Transit to eternal youth: lifecycle and generational trends in Greater Montreal public transport mode share
ridership - young people, place - north america, ridership - mode choice, mode - mass transit
Public transport, Mode share, Generation Cohort, Lifecycle, Montreal
Young people appear to be using public transit more than their predecessors, reversing twentieth century trends, but the importance of such findings depends on whether high transit use persists as these riders age. This paper examines whether transit mode share for commuting trips is increasing; socio-economic and geographic trends are also explored to attempt to determine whether these trends are likely to continue. The study uses repeated cross-sectional origin–destination surveys of Greater Montreal (1998, 2003 and 2008). Over 45,000 home-to-work and home-to-school trips are studied for each survey year. A general lifecycle pattern of decreasing transit share with age is apparent within cohorts until individuals reach their early 30s, followed by decades of stability. This pattern appears to hold in recent years, but with higher youth use rates, and it is argued that the higher use will continue as current younger cohorts mature. Suburbanization by those in their early 30s is evident and, along with household composition changes, appears to explain much of the final within-cohort mode share declines before equilibrium. Transit providers might see lasting ridership gains, as those currently in their early 30s and younger replace lower-use cohorts in the workforce, provided service provision keeps pace. Addressing the needs of young people, whose mode choices are comparatively unsettled, should be a priority for transit agencies to ensure higher transit usage in the future.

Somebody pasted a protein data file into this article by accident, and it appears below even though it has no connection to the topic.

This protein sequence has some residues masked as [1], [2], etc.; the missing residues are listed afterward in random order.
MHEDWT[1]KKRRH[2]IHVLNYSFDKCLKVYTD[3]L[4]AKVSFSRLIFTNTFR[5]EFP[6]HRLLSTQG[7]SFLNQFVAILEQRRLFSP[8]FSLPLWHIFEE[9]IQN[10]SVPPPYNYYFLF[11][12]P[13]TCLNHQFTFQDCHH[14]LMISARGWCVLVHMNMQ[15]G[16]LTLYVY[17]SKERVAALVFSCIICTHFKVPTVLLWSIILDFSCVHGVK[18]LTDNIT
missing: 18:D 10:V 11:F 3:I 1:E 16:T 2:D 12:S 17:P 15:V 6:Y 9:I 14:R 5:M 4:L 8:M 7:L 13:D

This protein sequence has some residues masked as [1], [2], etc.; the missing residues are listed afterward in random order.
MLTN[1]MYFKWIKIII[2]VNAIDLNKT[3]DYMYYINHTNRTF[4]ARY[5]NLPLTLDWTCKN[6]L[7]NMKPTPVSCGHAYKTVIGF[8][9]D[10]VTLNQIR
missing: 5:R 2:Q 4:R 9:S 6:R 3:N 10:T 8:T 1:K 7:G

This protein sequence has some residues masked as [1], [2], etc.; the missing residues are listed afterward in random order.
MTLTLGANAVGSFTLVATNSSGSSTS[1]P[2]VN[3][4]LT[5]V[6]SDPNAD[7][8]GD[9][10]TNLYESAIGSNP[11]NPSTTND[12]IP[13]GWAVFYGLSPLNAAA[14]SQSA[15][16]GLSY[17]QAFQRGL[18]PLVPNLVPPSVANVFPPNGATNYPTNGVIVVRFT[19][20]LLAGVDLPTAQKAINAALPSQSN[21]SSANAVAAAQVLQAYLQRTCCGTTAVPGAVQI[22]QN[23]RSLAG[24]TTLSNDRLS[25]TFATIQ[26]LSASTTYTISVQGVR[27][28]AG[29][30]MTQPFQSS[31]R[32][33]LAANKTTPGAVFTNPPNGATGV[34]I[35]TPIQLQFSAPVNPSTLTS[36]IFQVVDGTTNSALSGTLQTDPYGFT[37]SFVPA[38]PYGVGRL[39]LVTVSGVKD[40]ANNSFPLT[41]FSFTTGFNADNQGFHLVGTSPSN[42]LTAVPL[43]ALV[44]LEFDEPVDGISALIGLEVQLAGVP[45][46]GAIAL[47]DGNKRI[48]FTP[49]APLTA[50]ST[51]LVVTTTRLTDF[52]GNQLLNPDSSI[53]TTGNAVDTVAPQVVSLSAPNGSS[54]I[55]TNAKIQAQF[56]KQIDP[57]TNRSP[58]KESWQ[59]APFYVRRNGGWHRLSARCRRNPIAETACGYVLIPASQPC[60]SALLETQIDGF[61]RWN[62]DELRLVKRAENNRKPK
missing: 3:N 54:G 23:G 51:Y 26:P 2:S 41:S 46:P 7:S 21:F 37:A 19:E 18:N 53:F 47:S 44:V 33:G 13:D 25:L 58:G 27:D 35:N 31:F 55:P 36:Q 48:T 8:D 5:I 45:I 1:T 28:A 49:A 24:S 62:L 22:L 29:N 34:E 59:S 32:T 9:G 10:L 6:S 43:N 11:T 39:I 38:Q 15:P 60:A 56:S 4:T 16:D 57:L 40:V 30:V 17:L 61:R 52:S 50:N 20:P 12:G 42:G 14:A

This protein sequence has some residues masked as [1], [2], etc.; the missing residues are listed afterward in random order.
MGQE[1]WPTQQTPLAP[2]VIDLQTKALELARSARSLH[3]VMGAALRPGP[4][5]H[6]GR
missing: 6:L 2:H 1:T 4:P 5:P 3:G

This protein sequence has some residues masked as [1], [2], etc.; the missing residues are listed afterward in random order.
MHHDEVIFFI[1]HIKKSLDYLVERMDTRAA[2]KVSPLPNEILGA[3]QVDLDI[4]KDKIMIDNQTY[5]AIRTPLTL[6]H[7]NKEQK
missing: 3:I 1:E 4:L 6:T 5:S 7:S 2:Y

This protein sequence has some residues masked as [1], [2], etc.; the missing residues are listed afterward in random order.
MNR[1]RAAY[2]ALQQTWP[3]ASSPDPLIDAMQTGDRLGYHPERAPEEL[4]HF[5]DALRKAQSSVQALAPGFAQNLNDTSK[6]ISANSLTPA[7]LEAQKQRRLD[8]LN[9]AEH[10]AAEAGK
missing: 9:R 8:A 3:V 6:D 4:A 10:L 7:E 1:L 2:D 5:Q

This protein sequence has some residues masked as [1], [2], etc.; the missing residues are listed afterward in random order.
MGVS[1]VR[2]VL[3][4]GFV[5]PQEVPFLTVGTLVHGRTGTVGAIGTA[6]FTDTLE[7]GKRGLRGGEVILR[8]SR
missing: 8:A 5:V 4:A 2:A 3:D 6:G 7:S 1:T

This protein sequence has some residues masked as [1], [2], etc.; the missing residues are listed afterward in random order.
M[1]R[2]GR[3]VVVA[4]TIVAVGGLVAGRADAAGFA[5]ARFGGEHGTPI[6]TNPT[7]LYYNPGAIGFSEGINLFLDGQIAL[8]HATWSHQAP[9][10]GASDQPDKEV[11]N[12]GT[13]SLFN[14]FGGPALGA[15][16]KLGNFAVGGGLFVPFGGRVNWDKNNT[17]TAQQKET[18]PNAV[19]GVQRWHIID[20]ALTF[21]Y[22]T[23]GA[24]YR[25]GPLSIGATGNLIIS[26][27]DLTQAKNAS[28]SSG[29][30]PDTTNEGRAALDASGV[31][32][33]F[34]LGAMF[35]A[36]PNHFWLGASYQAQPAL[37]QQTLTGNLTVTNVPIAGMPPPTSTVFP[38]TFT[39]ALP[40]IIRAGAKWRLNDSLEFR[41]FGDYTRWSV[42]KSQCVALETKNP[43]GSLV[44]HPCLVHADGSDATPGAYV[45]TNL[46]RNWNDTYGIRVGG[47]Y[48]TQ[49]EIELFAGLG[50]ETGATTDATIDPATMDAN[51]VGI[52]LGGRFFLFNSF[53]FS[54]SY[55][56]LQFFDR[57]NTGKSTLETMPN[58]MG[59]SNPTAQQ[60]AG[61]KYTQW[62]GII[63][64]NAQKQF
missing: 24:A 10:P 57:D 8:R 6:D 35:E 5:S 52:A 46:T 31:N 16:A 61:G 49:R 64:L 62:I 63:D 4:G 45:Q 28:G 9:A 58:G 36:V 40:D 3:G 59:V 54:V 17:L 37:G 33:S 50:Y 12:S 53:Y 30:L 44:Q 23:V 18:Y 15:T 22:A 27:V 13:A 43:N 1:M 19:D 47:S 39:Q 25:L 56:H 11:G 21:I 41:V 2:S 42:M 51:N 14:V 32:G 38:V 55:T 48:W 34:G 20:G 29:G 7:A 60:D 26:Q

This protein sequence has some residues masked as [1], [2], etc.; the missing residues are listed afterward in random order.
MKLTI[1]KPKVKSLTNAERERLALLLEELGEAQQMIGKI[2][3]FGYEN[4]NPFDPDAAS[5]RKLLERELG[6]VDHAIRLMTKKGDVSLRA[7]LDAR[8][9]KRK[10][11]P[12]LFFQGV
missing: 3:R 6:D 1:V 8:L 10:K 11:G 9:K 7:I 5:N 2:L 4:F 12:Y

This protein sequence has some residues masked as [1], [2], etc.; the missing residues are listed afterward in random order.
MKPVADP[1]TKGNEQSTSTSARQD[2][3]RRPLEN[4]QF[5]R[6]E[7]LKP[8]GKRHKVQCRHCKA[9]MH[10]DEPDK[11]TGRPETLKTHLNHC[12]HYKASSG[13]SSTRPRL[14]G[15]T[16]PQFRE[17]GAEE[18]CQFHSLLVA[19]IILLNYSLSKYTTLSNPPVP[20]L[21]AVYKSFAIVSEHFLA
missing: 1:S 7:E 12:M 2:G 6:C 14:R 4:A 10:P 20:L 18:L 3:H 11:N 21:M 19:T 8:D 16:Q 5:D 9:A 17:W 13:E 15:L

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Grimsrud, M., & El-Geneidy, A. (2014). Transit to eternal youth: lifecycle and generational trends in Greater Montreal public transport mode share. Transportation January 2014, Volume 41, Issue 1, pp 1-19.